mobile-robotics-boston-dynamicsEver since the Jetsons cartoon introduced the robotic housekeeper in the 60s, people have been predicting that robotics will be the next big thing.

For people who work in industrial robotics, such predictions are getting a bit boring. After all, robots have been on the manufacturing shop floor since around the same time.

In the 1960s, robotics wasn't ready yet.

Since then, researchers have been working away at improving all the associated technologies of robotics. Over time, those technologies have slowly improved.

iRobot was formed in 1990, first making military robots and then in 2002 releasing the first Roomba vacuum cleaner. The daVinci surgical robot, manufactured by Intuitive Surgical, began its life in 1980. If you're looking for a solid investment in service robotics, iRobot and Intuitive Surgical are still the stocks that people will suggest over half a century later.

Yet industrial robotics’ shares have been around for even longer. Cognex and Rockwell Automation have been on the stock exchange since the 1980s. Again, these are up there with the recommended robotic stocks this year.

Perhaps things haven't changed that much. In 2002, the "robotics revolution" had still not started.

Somewhere around 2003, Frank Tobe decided it was time to consolidate the robotics business. He created Robo-Stox, a stock index which now includes 80 robotic stocks, allowing investors to track the activity of the robotics industry.

Robo-Stox was launched in 2013. Around this time, and even a few years before, we began to notice the surge of investment interest in robotics.

Did Robo-Stox create the recent "robotics revolution"? Well, I'm no economist, but I think not. That's not really how investment works.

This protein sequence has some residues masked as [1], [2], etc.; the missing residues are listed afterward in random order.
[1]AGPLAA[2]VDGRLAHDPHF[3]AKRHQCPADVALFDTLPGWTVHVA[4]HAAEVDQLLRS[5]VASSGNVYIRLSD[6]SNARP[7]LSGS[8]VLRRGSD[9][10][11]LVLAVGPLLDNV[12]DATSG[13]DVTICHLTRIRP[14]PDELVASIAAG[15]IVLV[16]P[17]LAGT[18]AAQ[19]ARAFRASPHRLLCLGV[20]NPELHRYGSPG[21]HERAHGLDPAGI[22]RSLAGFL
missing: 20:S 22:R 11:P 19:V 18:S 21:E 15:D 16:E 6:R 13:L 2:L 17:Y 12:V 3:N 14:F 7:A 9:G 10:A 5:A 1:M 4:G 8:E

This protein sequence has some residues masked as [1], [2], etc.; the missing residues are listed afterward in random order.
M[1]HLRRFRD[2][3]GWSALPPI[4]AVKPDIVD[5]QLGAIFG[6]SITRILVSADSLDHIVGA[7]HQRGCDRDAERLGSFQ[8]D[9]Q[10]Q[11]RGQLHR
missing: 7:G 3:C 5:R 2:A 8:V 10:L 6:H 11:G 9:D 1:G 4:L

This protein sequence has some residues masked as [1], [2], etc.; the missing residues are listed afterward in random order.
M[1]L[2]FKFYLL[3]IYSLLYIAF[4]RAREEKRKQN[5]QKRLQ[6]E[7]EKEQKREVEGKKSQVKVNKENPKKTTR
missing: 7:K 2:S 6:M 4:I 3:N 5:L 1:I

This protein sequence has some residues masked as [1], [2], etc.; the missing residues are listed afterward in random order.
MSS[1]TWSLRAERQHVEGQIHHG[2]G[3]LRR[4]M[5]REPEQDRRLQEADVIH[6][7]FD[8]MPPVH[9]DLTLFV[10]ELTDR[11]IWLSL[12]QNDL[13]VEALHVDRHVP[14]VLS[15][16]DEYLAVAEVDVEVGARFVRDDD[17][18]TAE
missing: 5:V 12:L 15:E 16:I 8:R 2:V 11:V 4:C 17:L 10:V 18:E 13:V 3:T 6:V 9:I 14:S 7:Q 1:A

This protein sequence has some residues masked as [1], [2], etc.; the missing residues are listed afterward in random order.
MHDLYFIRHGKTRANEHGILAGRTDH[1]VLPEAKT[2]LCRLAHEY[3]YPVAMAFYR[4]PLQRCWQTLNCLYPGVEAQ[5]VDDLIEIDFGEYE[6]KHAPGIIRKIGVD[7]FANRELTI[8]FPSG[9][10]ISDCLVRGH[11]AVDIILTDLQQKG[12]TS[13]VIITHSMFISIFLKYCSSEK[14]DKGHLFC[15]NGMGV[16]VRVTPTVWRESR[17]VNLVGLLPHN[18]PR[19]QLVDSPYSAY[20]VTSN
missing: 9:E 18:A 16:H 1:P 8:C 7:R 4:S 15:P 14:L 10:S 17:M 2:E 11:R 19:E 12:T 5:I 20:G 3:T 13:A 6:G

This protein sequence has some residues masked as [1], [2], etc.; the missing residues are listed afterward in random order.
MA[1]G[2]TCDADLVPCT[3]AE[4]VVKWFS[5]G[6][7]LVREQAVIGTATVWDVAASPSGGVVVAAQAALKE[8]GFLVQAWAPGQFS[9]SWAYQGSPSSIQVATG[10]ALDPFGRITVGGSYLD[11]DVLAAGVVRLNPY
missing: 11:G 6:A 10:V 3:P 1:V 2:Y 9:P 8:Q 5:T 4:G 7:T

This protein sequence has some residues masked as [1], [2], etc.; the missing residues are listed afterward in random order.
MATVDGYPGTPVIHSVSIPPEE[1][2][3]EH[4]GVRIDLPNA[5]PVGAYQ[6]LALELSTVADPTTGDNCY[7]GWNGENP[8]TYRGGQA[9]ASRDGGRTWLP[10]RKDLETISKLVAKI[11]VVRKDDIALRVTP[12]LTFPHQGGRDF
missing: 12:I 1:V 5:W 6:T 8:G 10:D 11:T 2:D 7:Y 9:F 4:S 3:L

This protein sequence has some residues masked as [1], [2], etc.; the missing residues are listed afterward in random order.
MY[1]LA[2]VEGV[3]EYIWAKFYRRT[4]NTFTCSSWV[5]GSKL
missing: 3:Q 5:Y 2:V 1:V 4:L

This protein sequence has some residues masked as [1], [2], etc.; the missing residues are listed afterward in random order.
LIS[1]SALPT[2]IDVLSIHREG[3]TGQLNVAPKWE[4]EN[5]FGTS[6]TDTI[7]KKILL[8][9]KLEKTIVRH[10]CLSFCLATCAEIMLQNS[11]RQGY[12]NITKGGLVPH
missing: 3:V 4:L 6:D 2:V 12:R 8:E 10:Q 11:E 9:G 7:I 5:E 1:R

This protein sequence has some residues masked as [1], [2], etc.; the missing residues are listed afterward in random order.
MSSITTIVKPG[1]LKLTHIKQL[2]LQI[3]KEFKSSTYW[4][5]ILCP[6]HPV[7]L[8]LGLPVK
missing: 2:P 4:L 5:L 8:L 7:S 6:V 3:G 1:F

Robotics is the Next Big Thing… They're Saying Now

As we’ve said, investment is really all about tracking changes in the market. When it launched, Robo-Stox projected the industry back 10 years and showed that, in fact, investment in robotics had been rising fairly steadily since at least 2005.

Perhaps the current wave of robotics is less of a revolution and more of a steady integration of robots into the workplace.

It would make sense that the ‘sudden rise’ in robotic investment is not actually as sudden as it first appears. With robotics, we're not really talking about ‘new technology’, in the way that the telephone was new when it was invented. Instead, we're talking about a large set of interdependent technologies which have gradually been improving over time.

Whether or not robotics is really at the start of a boom is impossible to say. As we've seen, humans are really bad at predicting things. So, to be safe, I'm not going to try. 

What are your views on the recent acquisitions of robotic companies? Do you think something has changed in robotics recently? How do you expect the robotic industry to change over time? Tell us in the comments below.

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Alex Owen-Hill
Written by Alex Owen-Hill
Alex Owen-Hill is a freelance writer and public speaker who blogs about a large range of topics, including science, presentation skills at, storytelling and (of course) robotics. He completed a PhD in Telerobotics from Universidad Politecnica de Madrid as part of the PURESAFE project, in collaboration with CERN. As a recovering academic, he maintains a firm foot in the robotics world by blogging about industrial robotics.